Goetz and his team wasn't the only one. Smith made plays all afternoon and showed why he's considered one of the most explosive players in the state this year.
That event also featured Ohio State commit Jamaal Berry, FWIW. Since the spread can be looked at as an attempt to turn 11-on-11 into 7-on-7, it's not surprising that it fits Smith like a glove:
And then there's his build, which Thompson simply called "that spread-offense body.''
Small but powerful, Smith projects as the prototypical player for the offensive system that has grown from obscurity into a flat-out trend. … ''He can do a lot,'' Pahokee quarterback-to-be Nu'Keese Richardson said, ``as far as catching it out [of] the backfield, making guys miss and stuff like that.''
Added coach Blaze Thompson: "When he goes to camps, he'll go from wide receiver to running back, wide receiver to running back. "He runs great routes, and he's powerful. … If somebody puts him in the spread offense, he'll be successful.''
After his senior season he was named the small-schools offensive player of the year—which Justin Feagin reeled in last year. This generated a number of coach quotes:
"He hit the scene confident and motivated," Pahokee coach Blaze Thompson said. "His maturity outside the football field has been measurable. He's just a great kid. Everyone just looks at him and says, 'I hope he succeeds. I hope he's successful' and everything's coming together for him."
And, hell, since he's a tailback I bothered to watch his highlight video and saw a one-cut-and-go player who picked a hole and zipped through it, capable of making the tiny lateral adjustments that get players past linebackers on the second level. He's not going to break many tackles in college but has the vision and quickness to burst into creases Brandon Minor perceives as defenders to maim. You can make a similar assessment while listening to the dulcet tones of Pat Summerall:
That's junior film, man.
Why Darren Sproles? He's five foot six! Virtually all 5'6" guys in college football are basically the same. Sproles is probably optimistic, since Smith would have to have spectacular numbers and deadly return skills to indicate the sort of game-breaking talent Sproles was.
Guru Reliability: Low. Huge spread, and Scout and ESPN didn't move him an inch after his senior season. They also aren't accounting for Smith's fit in Michigan's offense, and obviously didn't take his spring into account.
General Excitement Level: Moderate-plus. Though he's sort of proven himself already, there's a big difference between Michigan's second string and Big Ten first stringers. There's still a chance his size will be a significant hindrance.
Projection: Sees maybe 30 carries as one of Minor and Brown's caddies, then finds himself in a serious war to replace them next year.
Heismans past. College Football Live is going state-by-state and, I don't know, talking to people or something. It's the privilege of the internet that I don't have to watch College Football Live and find out about their latest programming initiative. Charles Woodson and Desmond Howard were the featured people when it came to Michigan. Here is their talking:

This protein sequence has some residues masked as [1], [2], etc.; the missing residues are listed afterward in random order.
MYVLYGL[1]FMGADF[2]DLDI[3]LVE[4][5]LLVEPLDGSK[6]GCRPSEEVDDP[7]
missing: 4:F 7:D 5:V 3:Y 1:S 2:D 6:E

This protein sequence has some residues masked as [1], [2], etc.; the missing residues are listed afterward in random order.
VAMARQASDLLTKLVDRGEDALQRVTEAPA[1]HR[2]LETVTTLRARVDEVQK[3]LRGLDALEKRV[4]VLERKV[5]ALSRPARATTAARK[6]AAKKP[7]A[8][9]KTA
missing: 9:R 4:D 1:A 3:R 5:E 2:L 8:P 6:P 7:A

Reports from people who watched this say it seemed designed to blow a blood vessel in Mark Dantonio's head, BTW.
I do not know how alarmed you should be, but it appears the amount of alarm should, sadly, be nonzero. Incoming mega-recruit Justin Turner did not walk at his graduation because of what appears to be an inability to pass some statewide Ohio standardized test. Here's a really dumb thread on a Massillon message board about it. It's uncertain whether this would prevent him from enrolling at Michigan, as from other reports he's comfortably qualified, and it's also uncertain how an apparently-qualified person could not pass a test on which the questions were probably like so:
water : wet :: water :
C. noodly appendage
D. I hate Michigan
Unless, that is, he picked A when the right answer was D. Apparently there are further opportunities to take this thing and get it done, if it's an actual barrier to his entry. FWIW, Varsity Blue says Sam Webb says* this is a minor thing unlikely to be an issue:
Webb was not particularly pessimistic about Turner’s ability to still get into school, as he’s a pretty good student who’s already met the NCAA Clearinghouse’s requirements for eligibility, except the no high school diploma thing. There are alternative methods to diploma eligbility, and given Turner’s academic reputation, most don’t foresee him having difficulty there.
It's out there, but I wouldn't get too exercised about it. I'm more concerned about Fitzgerald Toussaint's status.
*(There's been significant backlash against GBMW on this, and while I agree they could use some serious writing lessons, I don't see how reporting something obvious like "Justin Turner didn't walk at graduation" is a big deal. Both premium sites had moderators address the issue before GBMW did and, while they like to hide behind the idea that what's behind the paywall is super secret just-between-us stuff, any information there is instantly transmitted to free message boards across the internet and thereby into the fan consciousness. Also: kid didn't walk at graduation; this is not a secret.)